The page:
March Crazy Weather Commentary by Wayne Forrest Where I live, 20 miles north of New York City, March is a complete mix of weather patterns. Snow one day, warm temperatures the next. “In like a lion and out like a lamb”, goes the saying. To read about developments in Indonesia is to experience this
Commentary by Wayne Forrest It keeps happening over successive Indonesian presidencies: a transformational figure is elected (Susilo Bambang Yudhoyono, Joko Widodo) who appoints transformational ministers, who propose reforms. But, then things bog down. Frustration sets in, or the person leaves the Cabinet. Growth atrophies and the language of discourse remains in the pluperfect tense.
The principals of 5 US-Indonesia organizations with Vice President Jusuf Kalla and US Ambassador Joseph Donovan Commentary by Wayne Forrest Indonesia seemed to be exhibiting multiple personalities during my visit last week as it simultaneously hosted a major athletic event(Asian Para Olympic Games) and banking event (World bank/IMF Annual Meetings) while organizing
Separated by thousands of miles of geography but not in their attitude toward the workplace, 13 women C-Suite executives from the US and Indonesia met each other and 170 other guests at AICC’s US-Indonesia Women’s CEO Summit on October 11 in Washington, DC. They represented a diversity of companies: banks, law firms, mining, oil/gas, retail,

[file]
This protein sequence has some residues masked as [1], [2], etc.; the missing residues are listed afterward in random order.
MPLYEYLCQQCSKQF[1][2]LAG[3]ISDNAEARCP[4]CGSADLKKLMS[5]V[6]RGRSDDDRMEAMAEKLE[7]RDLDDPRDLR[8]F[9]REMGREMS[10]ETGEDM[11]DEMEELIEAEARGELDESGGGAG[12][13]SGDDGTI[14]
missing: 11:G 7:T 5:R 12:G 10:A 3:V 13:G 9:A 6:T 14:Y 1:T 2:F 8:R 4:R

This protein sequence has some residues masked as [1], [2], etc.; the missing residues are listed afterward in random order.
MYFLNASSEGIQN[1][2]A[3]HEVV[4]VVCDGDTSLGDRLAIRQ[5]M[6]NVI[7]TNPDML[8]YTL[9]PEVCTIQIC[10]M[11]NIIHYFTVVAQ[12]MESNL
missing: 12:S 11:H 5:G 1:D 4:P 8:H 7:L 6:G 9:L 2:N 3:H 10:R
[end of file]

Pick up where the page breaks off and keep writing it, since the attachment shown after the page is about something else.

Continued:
Commentary by Wayne Forrest Indonesia has always had an ambivalent attitude towards foreigners, foreign investment, and Indonesians educated abroad. I began thinking about this during the latest Cabinet reshuffle when several highly successful Indonesians returned from long stints abroad. 71 years after independence it still isn't an easy transition for an Indonesian to return or
Indonesia's first President became so frustrated with the "West" that he famously declared " go to hell with your aid". A combination of the Cold War and misjudgments of Soekarno's complex ideology (mixing capitalism and socialism) led the US and other countries down several dead ends that almost capsized relations completely. The late 1950's and
Indonesia heads into 2013 with continuing questions for foreign companies within an overall atmosphere of solid 6% -6.5% economic growth. The blemishes --if handled well--will not take away from the rosy complexion. Those looking for stimulative reforms that would smooth the path for foreign companies may have to wait until the next Administration or look